This CEA Webinar was the second in a series of webinars about IPv6.  The first was last month and focused on IPv6 and broadband.  My colleague Phil Roberts wrote about that session (and participated in it) and provided the link to the archive of that session.

It’s great to see these sessions coming from the CEA  and we look forward to future webinars!

If you want to get started making your content available over IPv6, please visit our Start Here page to find resources available to help you. In particular, the IPv6 information for website owners and content providers may be of great help.

Categories
IPv6

CEA Webinar Archive: Making Content Available On IPv6 and Ensuring the Optimal Customer Experience

CEA IPv6 Content WebinarHow can you make your content available over IPv6 and ensure the optimal customer experience?  That was the topic of a excellent recent webinar from the Consumer Electronics Association (CEA) on September 16, 2014,  featuring these panelists:

  • John Jason Brzozowski, Comcast (and CEA IPv6 Working Group chair)
  • Leslie Daigle, TCE
  • Vint Cerf, Google
  • Jason Fesler, Yahoo!

The session is now available for your listening and viewing at:

https://consumerelectronics.adobeconnect.com/_a89885078/p2d42e4ygya/

The abstract for the session is:

While some mainstream content providers have enabled their content to be available over both IPv4 and IPv6, a large population of the same continues to be available only over IPv4. Join this webinar to learn why making your content available over IPv6 is critical to the IPv6 transition and more importantly to ensure an optimal customer experience. As part of this webinar, manufacturers, service providers and retailers in the consumer electronics industry will learn why support for IPv6 is important as the steps required to ensure popular consumer electronics are enabled to support and actively using the same.

It was great to hear Leslie Daigle again (given that she used to be involved here) and she started out the session providing statistics about IPv6 and speaking about the impressive growth we’ve seen over the past few years.

Vint Cerf spoke next and first talked about Google’s strong commitment to IPv6 and then discussed what is happening with Nest thermometers (owned by Google) and the new “Thread” protocol being advanced by a group of companies as a method of enabling the “Internet of Things (IoT)”.  Thread is based on IPv6 using the 6LoWPAN technology and provides a powerful way to interconnect devices and services. (I’ll note that earlier this week there was apparently a gathering at Google’s California campus where many people involved with Thread met and provided an update on the project.)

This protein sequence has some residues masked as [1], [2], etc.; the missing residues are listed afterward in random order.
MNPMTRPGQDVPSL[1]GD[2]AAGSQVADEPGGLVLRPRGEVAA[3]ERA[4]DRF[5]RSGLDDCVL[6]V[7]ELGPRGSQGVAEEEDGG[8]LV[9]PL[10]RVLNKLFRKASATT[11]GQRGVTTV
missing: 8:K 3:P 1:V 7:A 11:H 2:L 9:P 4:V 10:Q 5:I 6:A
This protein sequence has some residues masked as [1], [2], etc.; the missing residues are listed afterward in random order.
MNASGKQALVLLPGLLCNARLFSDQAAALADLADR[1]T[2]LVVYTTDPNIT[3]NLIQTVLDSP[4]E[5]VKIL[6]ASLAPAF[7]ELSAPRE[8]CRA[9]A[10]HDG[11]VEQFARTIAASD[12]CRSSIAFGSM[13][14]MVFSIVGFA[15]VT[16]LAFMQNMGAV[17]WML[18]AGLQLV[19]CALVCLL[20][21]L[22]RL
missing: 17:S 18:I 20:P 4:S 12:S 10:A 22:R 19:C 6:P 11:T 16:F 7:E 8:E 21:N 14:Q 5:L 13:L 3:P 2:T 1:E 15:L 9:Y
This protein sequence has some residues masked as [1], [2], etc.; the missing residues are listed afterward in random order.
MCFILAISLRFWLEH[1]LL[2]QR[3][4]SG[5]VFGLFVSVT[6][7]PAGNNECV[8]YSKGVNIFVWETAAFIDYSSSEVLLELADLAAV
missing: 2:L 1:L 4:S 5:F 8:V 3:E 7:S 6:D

Jason Fesler then spoke about the business case for deploying IPv6 for content providers.  His number one reason was that companies need to “ensure the best possible user experience for our customers.”   He noted that it is not a matter so much of what IPv6 brings us, but rather what is the future of IPv4.  He talked about the challenges of carrier-grade NAT (CGN) and how it limits the ability of a content provider to optimize content for an individual user. He also spoke of  the dangers of CGN in potentially blocking an entire network due to a single bad actor.   Jason then discussed how Yahoo! is preparing to make its web sites and content available to IPv6-only networks, as they do expect to see more of such networks in the years ahead.

After the presentations there was a lengthy Q&A session and more ongoing discussion.

This CEA Webinar was the second in a series of webinars about IPv6.  The first was last month and focused on IPv6 and broadband.  My colleague Phil Roberts wrote about that session (and participated in it) and provided the link to the archive of that session.

It’s great to see these sessions coming from the CEA  and we look forward to future webinars!

If you want to get started making your content available over IPv6, please visit our Start Here page to find resources available to help you. In particular, the IPv6 information for website owners and content providers may be of great help.

Categories
Deploy360 IETF IPv6

Want To Make Your Web Content Available over IPv6? Check Out The Excellent RFC 6589

IETF Logo Are you a “content provider,” such as a website operator, seeking to understand how to ensure your content is available over IPv6? Would you like to know what challenges you can expect? What kind of migration strategies you can use?  What you should do for an implementation plan?

If so, the IETF recently published an excellent guide in RFC 6589, “Considerations for Transitioning Content to IPv6 available at:

http://tools.ietf.org/html/rfc6589

The primary author is Jason Livingood of Comcast but many others have contributed to creating an excellent document! It explains both the issues with moving content to IPv6 and offers suggestions for migration plans and implementation tactics. With World IPv6 Launch fast approaching on June 6, 2012, it is excellent to have this document available to help content providers understand what they need to do!

From the introduction to the RFC:

This document describes considerations for the transition of end-user content on the Internet to IPv6. While this is tailored to address end-user content, which is typically web-based, many aspects of this document may be more broadly applicable to the transition to IPv6 of other applications and services. The issues explored herein will be of particular interest to major web content sites (sometimes described hereinafter as “high-service-level domains”), which have specific and unique concerns related to maintaining a high-quality user experience for all of their users during their transition to IPv6. This document explores the challenges involved in the transition to IPv6, potential migration tactics, possible migration phases, and other considerations. Some sections of this document also include information about the potential implications of various migration tactics or phased approaches to the transition to IPv6.

You can see from the table of contents the range of topics covered in the document:

1. Introduction
2. Challenges When Transitioning Content to IPv6
3. IPv6 Adoption Implications
4. Potential Migration Tactics
5. Potential Implementation Phases
6. Other Considerations
6.1. Security Considerations
6.2. Privacy Considerations
6.3. Considerations with Poor IPv4 and Good IPv6 Transport

The document is an excellent guide for content providers and anyone seeking to understand how to make their content available over IPv6. We’ve now added RFC 6589 to our list of resources and look forward to learning how it may help many of you get your content ready for IPv6!